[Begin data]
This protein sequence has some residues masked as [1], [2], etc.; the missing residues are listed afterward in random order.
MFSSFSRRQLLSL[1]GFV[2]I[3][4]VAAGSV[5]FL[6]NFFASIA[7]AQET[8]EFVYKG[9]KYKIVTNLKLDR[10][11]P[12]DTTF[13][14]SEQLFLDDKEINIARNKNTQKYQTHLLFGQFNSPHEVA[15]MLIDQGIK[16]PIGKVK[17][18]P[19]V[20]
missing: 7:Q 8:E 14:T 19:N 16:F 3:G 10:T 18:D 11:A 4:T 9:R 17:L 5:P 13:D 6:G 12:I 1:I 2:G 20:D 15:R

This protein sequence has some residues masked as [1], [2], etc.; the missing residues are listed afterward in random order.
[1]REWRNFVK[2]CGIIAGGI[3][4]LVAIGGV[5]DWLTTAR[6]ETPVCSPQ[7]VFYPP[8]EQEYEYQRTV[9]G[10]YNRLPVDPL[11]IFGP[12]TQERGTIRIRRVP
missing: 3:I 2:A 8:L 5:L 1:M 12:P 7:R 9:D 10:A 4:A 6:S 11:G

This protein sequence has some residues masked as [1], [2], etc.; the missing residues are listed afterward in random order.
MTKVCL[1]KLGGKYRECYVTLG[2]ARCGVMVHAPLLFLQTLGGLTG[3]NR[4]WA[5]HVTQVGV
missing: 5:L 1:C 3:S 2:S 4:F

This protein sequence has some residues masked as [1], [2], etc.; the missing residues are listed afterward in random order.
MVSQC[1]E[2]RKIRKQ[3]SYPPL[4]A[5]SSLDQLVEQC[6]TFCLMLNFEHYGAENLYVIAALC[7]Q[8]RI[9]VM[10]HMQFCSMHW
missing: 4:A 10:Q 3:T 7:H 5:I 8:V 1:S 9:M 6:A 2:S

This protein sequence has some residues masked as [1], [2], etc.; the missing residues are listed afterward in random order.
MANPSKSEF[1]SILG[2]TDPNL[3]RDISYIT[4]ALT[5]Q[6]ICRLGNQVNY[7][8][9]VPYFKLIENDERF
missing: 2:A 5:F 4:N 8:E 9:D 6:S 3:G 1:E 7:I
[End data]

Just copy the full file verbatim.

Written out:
This protein sequence has some residues masked as [1], [2], etc.; the missing residues are listed afterward in random order.
MFSSFSRRQLLSL[1]GFV[2]I[3][4]VAAGSV[5]FL[6]NFFASIA[7]AQET[8]EFVYKG[9]KYKIVTNLKLDR[10][11]P[12]DTTF[13][14]SEQLFLDDKEINIARNKNTQKYQTHLLFGQFNSPHEVA[15]MLIDQGIK[16]PIGKVK[17][18]P[19]V[20]
missing: 7:Q 8:E 14:T 19:N 16:F 3:G 10:T 18:D 11:A 4:T 9:R 17:L 5:P 13:D 6:G 12:I 1:I 2:G 20:D 15:R

This protein sequence has some residues masked as [1], [2], etc.; the missing residues are listed afterward in random order.
[1]REWRNFVK[2]CGIIAGGI[3][4]LVAIGGV[5]DWLTTAR[6]ETPVCSPQ[7]VFYPP[8]EQEYEYQRTV[9]G[10]YNRLPVDPL[11]IFGP[12]TQERGTIRIRRVP
missing: 3:I 2:A 8:L 5:L 1:M 12:P 7:R 9:D 10:A 4:A 6:S 11:G

This protein sequence has some residues masked as [1], [2], etc.; the missing residues are listed afterward in random order.
MTKVCL[1]KLGGKYRECYVTLG[2]ARCGVMVHAPLLFLQTLGGLTG[3]NR[4]WA[5]HVTQVGV
missing: 5:L 1:C 3:S 2:S 4:F

This protein sequence has some residues masked as [1], [2], etc.; the missing residues are listed afterward in random order.
MVSQC[1]E[2]RKIRKQ[3]SYPPL[4]A[5]SSLDQLVEQC[6]TFCLMLNFEHYGAENLYVIAALC[7]Q[8]RI[9]VM[10]HMQFCSMHW
missing: 4:A 10:Q 3:T 7:H 5:I 8:V 1:S 9:M 6:A 2:S

This protein sequence has some residues masked as [1], [2], etc.; the missing residues are listed afterward in random order.
MANPSKSEF[1]SILG[2]TDPNL[3]RDISYIT[4]ALT[5]Q[6]ICRLGNQVNY[7][8][9]VPYFKLIENDERF
missing: 2:A 5:F 4:N 8:E 9:D 6:S 3:G 1:E 7:I